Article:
Countdown to Halloween #15: The Wolfman

Werewolves are scary. REAL Werewolves, not that Twilight garbage. Hundreds of werewolf stories have been told over the years, and the lycanthropic fiends are a key plot point in any monster movie, show, comic book, etc. I could probably spend all month talking about all the different versions of the werewolf tale, but instead I’m going to focus on some of the best cinematic examples of the most popular character in the werewolf mythology. Of course, I can only be talking about the Wolfman.

The Wolf Man came out in 1941, and starred Lon Chaney Jr. in the title role. While not the first werewolf movie on the market, it is the first to introduce us to the character of Lawrence Talbot. Talbot is bitten by a werewolf (obviously) and soon transforms into the beast and terrorizes the village.

While sppecial effects were limited in 1941, the on-screen transformation was some pretty epic film-making. When Lon Chaney reprises the role in Frankenstein Meets the Wolf Man, the transformation was even better.

Chaney went on to play the Wolf Man in a series of Universal monster movies like House of Frankenstein, House of Dracula, and Abbot & Costello Meet Frankenstein. Chaney will always be remembered as not only the iconic Wolf Man, but also for playing every one of Universal’s movie monsters at some point in his career. Of course, Chaney wasn’t the only one to tackle the Wolf Man.

Like every other movie ever made (basically), The Wolf Man was remade in 2010, starring Benicio del Toro as Talbot. The Wolfman wasn’t a huge success, but was a decent enough remake. The effects and transformation of the character were clearly a homage to the original, and while it was a slightly different story, the horror of the Wolf Man remained present throughout the film.

There are a few other great examples that are all facets of the Wolfman character, while not exclusively being the original Talbot version. Movies like An American Werewolf in London (1981) took the transformation effects from The Wolf Man and kicked them up a notch. Rick Baker’s creature effects are to this day some of the best werewolf images we’ve ever seen, and further improve upon the story of the Wolfman.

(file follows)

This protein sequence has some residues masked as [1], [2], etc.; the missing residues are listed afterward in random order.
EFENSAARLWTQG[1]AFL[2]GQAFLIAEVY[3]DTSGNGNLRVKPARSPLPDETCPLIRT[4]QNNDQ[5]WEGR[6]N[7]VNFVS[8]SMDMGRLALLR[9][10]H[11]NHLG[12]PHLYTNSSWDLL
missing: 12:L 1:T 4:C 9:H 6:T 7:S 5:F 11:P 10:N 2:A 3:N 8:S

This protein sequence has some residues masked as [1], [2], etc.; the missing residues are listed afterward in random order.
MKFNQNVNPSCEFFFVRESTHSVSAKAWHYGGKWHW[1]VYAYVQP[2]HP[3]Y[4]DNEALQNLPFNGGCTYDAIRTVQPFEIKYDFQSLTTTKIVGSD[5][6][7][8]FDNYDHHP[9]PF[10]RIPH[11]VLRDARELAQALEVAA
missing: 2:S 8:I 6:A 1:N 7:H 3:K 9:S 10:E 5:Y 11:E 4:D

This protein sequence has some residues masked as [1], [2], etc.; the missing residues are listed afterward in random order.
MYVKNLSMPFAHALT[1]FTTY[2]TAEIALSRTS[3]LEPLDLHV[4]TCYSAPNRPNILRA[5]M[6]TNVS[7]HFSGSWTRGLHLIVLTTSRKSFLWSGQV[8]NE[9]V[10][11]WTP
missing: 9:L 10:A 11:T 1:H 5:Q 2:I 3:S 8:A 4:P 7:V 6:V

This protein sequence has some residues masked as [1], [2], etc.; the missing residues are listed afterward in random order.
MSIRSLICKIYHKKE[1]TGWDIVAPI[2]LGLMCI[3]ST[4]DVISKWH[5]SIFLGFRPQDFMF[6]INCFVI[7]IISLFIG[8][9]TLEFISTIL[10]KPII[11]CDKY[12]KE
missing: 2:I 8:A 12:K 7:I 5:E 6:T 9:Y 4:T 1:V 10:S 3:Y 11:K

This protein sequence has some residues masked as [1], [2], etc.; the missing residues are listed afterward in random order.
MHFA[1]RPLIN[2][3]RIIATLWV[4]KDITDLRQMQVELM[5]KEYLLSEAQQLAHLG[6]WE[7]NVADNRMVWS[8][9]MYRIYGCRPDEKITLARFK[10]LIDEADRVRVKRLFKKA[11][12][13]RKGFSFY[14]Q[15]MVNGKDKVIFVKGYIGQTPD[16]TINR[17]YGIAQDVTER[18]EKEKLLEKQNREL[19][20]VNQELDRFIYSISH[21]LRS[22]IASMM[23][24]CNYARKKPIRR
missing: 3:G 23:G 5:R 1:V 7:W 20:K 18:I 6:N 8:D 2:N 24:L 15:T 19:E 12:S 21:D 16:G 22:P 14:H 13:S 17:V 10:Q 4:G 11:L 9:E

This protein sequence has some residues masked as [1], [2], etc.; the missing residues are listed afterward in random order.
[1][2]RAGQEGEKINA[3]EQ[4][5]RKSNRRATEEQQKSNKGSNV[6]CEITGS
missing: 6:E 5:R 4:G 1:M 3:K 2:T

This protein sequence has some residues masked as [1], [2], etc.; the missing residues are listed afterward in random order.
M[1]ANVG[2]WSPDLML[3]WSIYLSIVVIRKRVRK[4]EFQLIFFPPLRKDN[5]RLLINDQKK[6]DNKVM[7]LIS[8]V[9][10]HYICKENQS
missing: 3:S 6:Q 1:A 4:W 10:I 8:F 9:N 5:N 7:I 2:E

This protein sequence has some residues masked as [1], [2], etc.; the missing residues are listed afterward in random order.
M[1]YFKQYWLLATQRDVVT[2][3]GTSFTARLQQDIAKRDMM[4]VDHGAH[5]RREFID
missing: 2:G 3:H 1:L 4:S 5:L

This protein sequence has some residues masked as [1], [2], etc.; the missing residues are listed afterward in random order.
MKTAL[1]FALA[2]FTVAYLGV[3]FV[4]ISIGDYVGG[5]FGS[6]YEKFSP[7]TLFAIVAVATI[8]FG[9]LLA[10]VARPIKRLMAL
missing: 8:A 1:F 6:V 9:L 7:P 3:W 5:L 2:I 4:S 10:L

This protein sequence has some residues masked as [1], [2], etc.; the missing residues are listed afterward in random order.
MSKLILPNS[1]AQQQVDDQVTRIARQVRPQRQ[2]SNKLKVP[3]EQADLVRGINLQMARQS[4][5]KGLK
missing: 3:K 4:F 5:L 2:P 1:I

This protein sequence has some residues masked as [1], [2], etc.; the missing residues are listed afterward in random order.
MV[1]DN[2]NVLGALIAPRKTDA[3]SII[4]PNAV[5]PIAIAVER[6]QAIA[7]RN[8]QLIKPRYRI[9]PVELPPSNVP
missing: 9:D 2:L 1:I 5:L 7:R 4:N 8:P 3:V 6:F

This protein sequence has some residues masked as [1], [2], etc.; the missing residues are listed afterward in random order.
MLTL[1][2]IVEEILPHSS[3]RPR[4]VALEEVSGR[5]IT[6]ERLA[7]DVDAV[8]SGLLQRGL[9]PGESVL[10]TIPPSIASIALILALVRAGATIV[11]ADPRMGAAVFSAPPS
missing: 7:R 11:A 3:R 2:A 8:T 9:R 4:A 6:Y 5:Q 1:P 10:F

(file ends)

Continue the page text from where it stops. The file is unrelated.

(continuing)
Stand alone takes on the theme like Wolf (1994) give us an entirely different type of story while remaining rooted in the original mythology brought about by The Wolf Man. Even comedic takes like The Monster Squad and Teen Wolf draw from Chaney’s early transformations, continually reminding us of how great of a character Chaney’s Wolfman was. While werewolves have really hit it big in mainstream media lately with movies like Underworld and the aforementioned Twilight, nothing can compare to the early portrayals of the character and his fellow lycanthropes.

So what is it that makes Wolfman awesome? And not just awesome, but Halloween awesome? Well, quite simply, the story of the Wolfman and werewolves in general is very relatable. Everybody at some point has felt like losing control, giving in to the animal desires instead of the human cunning. Sure, werewolves are scary, hairy, and have large teeth. But what is really scary is that this one bite causes a regular person to absolutely lose control and let the beast inside take over completely. And then generally start eating people en masse until killed by a silver cane, bullet or a hail of gunfire.

The Wolfman sits pretty at #15 due to his legend and longevity. And because to this day I am still frightened by werewolves. Especially those Twilight ones. Horrifying.

Keep an eye out, another character on the Countdown will be revealed at every night at 12:01 am for the rest of the month. You’ll also be able to find them HERE.

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